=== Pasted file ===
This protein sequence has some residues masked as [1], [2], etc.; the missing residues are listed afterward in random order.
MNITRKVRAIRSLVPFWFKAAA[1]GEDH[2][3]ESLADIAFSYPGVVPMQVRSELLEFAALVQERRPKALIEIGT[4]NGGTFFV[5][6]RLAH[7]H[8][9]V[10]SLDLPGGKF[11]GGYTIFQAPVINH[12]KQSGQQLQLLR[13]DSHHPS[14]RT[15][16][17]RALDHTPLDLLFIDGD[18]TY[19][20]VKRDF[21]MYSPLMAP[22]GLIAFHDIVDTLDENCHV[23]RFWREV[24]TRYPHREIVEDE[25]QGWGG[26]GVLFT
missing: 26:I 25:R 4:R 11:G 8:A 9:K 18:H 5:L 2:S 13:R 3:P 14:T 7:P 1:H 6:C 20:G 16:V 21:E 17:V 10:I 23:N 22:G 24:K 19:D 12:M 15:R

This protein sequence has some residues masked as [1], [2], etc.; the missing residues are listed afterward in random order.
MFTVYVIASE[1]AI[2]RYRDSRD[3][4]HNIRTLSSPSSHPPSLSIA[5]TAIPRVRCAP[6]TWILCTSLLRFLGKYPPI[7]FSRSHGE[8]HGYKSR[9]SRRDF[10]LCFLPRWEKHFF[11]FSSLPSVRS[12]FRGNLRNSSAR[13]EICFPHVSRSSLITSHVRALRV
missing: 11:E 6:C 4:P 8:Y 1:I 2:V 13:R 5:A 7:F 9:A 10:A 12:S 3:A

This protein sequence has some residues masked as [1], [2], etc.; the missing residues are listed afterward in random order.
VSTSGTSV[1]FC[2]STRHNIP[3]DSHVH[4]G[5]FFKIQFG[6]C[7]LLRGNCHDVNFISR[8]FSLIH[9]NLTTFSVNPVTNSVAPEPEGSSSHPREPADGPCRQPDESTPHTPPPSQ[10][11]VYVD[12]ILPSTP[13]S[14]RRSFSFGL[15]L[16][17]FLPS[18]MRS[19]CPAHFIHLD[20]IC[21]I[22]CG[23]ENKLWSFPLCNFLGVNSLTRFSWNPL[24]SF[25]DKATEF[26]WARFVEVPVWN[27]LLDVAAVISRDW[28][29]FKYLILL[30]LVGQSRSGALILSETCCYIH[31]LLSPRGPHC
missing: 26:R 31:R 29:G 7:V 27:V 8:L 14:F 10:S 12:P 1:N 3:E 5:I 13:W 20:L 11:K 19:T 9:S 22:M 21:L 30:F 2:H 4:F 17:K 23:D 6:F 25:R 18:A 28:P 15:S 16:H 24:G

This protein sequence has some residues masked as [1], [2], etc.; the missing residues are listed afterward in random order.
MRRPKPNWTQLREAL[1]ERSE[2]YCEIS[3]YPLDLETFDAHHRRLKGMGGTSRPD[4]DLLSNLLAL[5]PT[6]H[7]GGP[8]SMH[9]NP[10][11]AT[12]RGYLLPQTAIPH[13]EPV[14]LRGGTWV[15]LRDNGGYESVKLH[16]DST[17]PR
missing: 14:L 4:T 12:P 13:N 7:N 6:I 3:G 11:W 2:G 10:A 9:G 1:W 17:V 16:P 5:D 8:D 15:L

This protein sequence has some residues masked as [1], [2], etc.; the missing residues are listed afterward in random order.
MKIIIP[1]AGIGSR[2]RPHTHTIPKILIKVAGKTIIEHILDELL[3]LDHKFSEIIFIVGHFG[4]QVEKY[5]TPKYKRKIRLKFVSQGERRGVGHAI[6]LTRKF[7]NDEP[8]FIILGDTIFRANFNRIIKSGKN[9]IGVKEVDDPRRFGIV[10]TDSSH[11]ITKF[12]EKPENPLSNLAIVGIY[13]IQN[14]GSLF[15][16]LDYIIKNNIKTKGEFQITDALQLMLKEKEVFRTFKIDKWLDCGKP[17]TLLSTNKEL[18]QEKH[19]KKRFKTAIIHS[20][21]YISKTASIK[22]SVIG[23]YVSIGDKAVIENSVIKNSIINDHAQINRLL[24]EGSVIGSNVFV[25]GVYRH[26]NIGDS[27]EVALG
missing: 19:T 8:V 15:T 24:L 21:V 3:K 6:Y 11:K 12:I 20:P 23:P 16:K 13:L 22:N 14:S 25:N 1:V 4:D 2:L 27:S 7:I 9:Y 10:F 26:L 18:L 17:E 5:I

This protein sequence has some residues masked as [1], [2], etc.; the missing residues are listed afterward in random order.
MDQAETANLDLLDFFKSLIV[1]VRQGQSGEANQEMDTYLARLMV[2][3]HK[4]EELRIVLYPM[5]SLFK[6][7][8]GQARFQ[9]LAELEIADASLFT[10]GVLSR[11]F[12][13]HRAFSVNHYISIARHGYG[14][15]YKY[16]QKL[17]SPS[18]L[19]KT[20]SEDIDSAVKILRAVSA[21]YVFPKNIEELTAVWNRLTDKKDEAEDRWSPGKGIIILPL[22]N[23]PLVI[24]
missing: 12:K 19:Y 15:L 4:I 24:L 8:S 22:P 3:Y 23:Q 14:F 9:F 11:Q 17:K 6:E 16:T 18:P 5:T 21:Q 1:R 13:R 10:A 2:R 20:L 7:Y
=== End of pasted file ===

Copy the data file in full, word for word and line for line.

This protein sequence has some residues masked as [1], [2], etc.; the missing residues are listed afterward in random order.
MNITRKVRAIRSLVPFWFKAAA[1]GEDH[2][3]ESLADIAFSYPGVVPMQVRSELLEFAALVQERRPKALIEIGT[4]NGGTFFV[5][6]RLAH[7]H[8][9]V[10]SLDLPGGKF[11]GGYTIFQAPVINH[12]KQSGQQLQLLR[13]DSHHPS[14]RT[15][16][17]RALDHTPLDLLFIDGD[18]TY[19][20]VKRDF[21]MYSPLMAP[22]GLIAFHDIVDTLDENCHV[23]RFWREV[24]TRYPHREIVEDE[25]QGWGG[26]GVLFT
missing: 26:I 25:R 4:R 11:G 8:A 9:K 18:H 5:L 2:S 13:R 3:P 14:T 7:P 1:H 6:C 20:G 16:V 21:E 17:V 10:I 23:N 22:G 24:K 19:D 12:M 15:R

This protein sequence has some residues masked as [1], [2], etc.; the missing residues are listed afterward in random order.
MFTVYVIASE[1]AI[2]RYRDSRD[3][4]HNIRTLSSPSSHPPSLSIA[5]TAIPRVRCAP[6]TWILCTSLLRFLGKYPPI[7]FSRSHGE[8]HGYKSR[9]SRRDF[10]LCFLPRWEKHFF[11]FSSLPSVRS[12]FRGNLRNSSAR[13]EICFPHVSRSSLITSHVRALRV
missing: 11:E 6:C 4:P 8:Y 1:I 2:V 13:R 5:A 7:F 9:A 10:A 12:S 3:A

This protein sequence has some residues masked as [1], [2], etc.; the missing residues are listed afterward in random order.
VSTSGTSV[1]FC[2]STRHNIP[3]DSHVH[4]G[5]FFKIQFG[6]C[7]LLRGNCHDVNFISR[8]FSLIH[9]NLTTFSVNPVTNSVAPEPEGSSSHPREPADGPCRQPDESTPHTPPPSQ[10][11]VYVD[12]ILPSTP[13]S[14]RRSFSFGL[15]L[16][17]FLPS[18]MRS[19]CPAHFIHLD[20]IC[21]I[22]CG[23]ENKLWSFPLCNFLGVNSLTRFSWNPL[24]SF[25]DKATEF[26]WARFVEVPVWN[27]LLDVAAVISRDW[28][29]FKYLILL[30]LVGQSRSGALILSETCCYIH[31]LLSPRGPHC
missing: 26:R 31:R 29:G 7:V 27:V 8:L 14:F 10:S 12:P 1:N 3:E 5:I 13:W 20:L 11:K 19:T 9:S 22:M 21:L 30:F 2:H 4:F 17:K 23:D 6:F 25:R 18:A 28:P 15:S 16:H 24:G

This protein sequence has some residues masked as [1], [2], etc.; the missing residues are listed afterward in random order.
MRRPKPNWTQLREAL[1]ERSE[2]YCEIS[3]YPLDLETFDAHHRRLKGMGGTSRPD[4]DLLSNLLAL[5]PT[6]H[7]GGP[8]SMH[9]NP[10][11]AT[12]RGYLLPQTAIPH[13]EPV[14]LRGGTWV[15]LRDNGGYESVKLH[16]DST[17]PR
missing: 14:L 4:T 12:P 13:N 7:N 6:I 3:G 11:W 2:G 10:A 9:G 1:W 17:V 16:P 5:D 8:D 15:L

This protein sequence has some residues masked as [1], [2], etc.; the missing residues are listed afterward in random order.
MKIIIP[1]AGIGSR[2]RPHTHTIPKILIKVAGKTIIEHILDELL[3]LDHKFSEIIFIVGHFG[4]QVEKY[5]TPKYKRKIRLKFVSQGERRGVGHAI[6]LTRKF[7]NDEP[8]FIILGDTIFRANFNRIIKSGKN[9]IGVKEVDDPRRFGIV[10]TDSSH[11]ITKF[12]EKPENPLSNLAIVGIY[13]IQN[14]GSLF[15][16]LDYIIKNNIKTKGEFQITDALQLMLKEKEVFRTFKIDKWLDCGKP[17]TLLSTNKEL[18]QEKH[19]KKRFKTAIIHS[20][21]YISKTASIK[22]SVIG[23]YVSIGDKAVIENSVIKNSIINDHAQINRLL[24]EGSVIGSNVFV[25]GVYRH[26]NIGDS[27]EVALG
missing: 19:T 8:V 15:T 24:L 21:V 3:K 6:Y 11:K 12:I 20:P 23:P 16:K 13:L 22:N 14:S 25:N 1:V 4:D 2:L 27:S 7:I 9:Y 10:F 26:L 18:L 17:E 5:I

This protein sequence has some residues masked as [1], [2], etc.; the missing residues are listed afterward in random order.
MDQAETANLDLLDFFKSLIV[1]VRQGQSGEANQEMDTYLARLMV[2][3]HK[4]EELRIVLYPM[5]SLFK[6][7][8]GQARFQ[9]LAELEIADASLFT[10]GVLSR[11]F[12][13]HRAFSVNHYISIARHGYG[14][15]YKY[16]QKL[17]SPS[18]L[19]KT[20]SEDIDSAVKILRAVSA[21]YVFPKNIEELTAVWNRLTDKKDEAEDRWSPGKGIIILPL[22]N[23]PLVI[24]
missing: 12:K 19:Y 15:L 4:I 24:L 8:S 22:P 3:Y 23:Q 14:F 9:F 11:Q 17:K 6:E 16:T 18:P 5:T 21:Q 1:R 13:R 10:A 2:R 20:L 7:Y